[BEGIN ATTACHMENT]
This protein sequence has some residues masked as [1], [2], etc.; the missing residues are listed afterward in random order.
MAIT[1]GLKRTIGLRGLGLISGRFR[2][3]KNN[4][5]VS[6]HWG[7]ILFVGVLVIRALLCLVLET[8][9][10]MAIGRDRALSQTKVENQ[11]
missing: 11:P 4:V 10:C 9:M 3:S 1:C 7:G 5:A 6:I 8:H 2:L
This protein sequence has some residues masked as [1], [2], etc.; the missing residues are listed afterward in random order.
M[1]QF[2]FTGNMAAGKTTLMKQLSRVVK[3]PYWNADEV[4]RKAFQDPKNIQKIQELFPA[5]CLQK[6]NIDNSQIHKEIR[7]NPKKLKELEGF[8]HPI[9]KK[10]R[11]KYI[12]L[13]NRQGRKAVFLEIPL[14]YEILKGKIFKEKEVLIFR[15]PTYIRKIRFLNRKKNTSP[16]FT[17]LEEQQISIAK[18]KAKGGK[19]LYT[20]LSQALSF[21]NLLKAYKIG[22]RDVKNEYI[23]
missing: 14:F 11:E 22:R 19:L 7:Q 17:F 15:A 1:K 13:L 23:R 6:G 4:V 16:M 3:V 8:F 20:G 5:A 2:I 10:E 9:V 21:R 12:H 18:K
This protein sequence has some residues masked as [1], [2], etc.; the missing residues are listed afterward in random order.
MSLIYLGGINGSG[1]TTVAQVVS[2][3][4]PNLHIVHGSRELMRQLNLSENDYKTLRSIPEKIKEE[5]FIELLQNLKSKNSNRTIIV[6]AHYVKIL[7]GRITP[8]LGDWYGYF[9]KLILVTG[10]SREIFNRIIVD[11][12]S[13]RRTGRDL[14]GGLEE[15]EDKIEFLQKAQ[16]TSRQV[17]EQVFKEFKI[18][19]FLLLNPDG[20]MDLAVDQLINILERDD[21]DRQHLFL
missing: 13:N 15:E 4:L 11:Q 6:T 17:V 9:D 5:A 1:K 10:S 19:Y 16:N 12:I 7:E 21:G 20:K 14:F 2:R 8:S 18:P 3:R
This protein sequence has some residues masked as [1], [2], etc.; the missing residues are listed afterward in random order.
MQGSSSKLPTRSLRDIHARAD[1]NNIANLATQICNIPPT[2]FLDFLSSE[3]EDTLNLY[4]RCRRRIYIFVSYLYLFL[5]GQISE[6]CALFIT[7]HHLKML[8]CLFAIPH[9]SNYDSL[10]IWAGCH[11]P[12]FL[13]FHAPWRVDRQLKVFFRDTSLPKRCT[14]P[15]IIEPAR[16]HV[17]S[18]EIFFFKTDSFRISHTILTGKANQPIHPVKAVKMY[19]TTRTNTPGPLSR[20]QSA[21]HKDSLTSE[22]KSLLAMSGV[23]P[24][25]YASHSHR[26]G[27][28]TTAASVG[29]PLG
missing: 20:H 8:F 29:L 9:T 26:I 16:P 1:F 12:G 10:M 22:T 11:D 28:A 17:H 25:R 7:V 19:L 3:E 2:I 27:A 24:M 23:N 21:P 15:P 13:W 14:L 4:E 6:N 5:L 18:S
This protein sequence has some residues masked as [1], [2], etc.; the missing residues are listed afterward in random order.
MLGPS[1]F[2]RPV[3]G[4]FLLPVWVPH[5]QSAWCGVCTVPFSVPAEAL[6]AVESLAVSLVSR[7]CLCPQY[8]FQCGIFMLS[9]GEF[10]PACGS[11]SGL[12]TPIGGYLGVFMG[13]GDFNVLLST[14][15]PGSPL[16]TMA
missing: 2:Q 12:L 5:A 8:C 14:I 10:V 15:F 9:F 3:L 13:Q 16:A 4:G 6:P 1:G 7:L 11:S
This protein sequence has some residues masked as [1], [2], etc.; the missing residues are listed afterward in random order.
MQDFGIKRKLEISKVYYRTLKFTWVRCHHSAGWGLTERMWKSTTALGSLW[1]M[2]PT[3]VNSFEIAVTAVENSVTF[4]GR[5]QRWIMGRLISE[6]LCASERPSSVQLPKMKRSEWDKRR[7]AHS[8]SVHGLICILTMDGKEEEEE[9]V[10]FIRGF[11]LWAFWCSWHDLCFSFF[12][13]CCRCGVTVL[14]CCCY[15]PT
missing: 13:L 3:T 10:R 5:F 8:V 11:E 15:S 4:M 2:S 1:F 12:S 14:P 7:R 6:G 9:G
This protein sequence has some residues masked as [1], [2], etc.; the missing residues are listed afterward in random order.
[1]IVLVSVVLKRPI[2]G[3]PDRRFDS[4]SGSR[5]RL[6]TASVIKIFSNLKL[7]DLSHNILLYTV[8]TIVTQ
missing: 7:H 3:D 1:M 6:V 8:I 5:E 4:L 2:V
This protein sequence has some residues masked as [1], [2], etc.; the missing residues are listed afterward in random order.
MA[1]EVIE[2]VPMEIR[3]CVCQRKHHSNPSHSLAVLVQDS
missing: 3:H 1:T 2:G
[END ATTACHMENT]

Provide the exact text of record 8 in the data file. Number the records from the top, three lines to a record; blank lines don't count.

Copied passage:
This protein sequence has some residues masked as [1], [2], etc.; the missing residues are listed afterward in random order.
MA[1]EVIE[2]VPMEIR[3]CVCQRKHHSNPSHSLAVLVQDS
missing: 3:H 1:T 2:G